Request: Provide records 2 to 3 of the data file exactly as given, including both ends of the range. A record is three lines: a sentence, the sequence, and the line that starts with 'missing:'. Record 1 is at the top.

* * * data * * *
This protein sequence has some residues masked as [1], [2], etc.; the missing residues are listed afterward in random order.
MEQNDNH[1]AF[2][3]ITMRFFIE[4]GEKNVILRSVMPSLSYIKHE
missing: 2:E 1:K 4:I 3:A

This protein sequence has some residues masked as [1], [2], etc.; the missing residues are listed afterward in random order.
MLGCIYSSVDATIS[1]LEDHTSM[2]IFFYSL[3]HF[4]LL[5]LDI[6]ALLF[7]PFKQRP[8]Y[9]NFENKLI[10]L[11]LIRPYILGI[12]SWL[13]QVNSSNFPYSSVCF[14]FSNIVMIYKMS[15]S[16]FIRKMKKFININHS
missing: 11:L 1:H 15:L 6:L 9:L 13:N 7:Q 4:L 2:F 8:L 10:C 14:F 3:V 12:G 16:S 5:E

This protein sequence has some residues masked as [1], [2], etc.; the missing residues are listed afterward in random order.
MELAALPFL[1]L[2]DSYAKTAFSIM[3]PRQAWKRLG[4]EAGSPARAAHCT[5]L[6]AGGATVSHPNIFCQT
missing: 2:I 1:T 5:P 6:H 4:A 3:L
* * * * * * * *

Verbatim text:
This protein sequence has some residues masked as [1], [2], etc.; the missing residues are listed afterward in random order.
MLGCIYSSVDATIS[1]LEDHTSM[2]IFFYSL[3]HF[4]LL[5]LDI[6]ALLF[7]PFKQRP[8]Y[9]NFENKLI[10]L[11]LIRPYILGI[12]SWL[13]QVNSSNFPYSSVCF[14]FSNIVMIYKMS[15]S[16]FIRKMKKFININHS
missing: 11:L 1:H 15:L 6:L 9:L 13:N 7:Q 4:L 2:F 8:L 10:C 14:F 3:V 12:G 16:S 5:E

This protein sequence has some residues masked as [1], [2], etc.; the missing residues are listed afterward in random order.
MELAALPFL[1]L[2]DSYAKTAFSIM[3]PRQAWKRLG[4]EAGSPARAAHCT[5]L[6]AGGATVSHPNIFCQT
missing: 2:I 1:T 5:P 6:H 4:A 3:L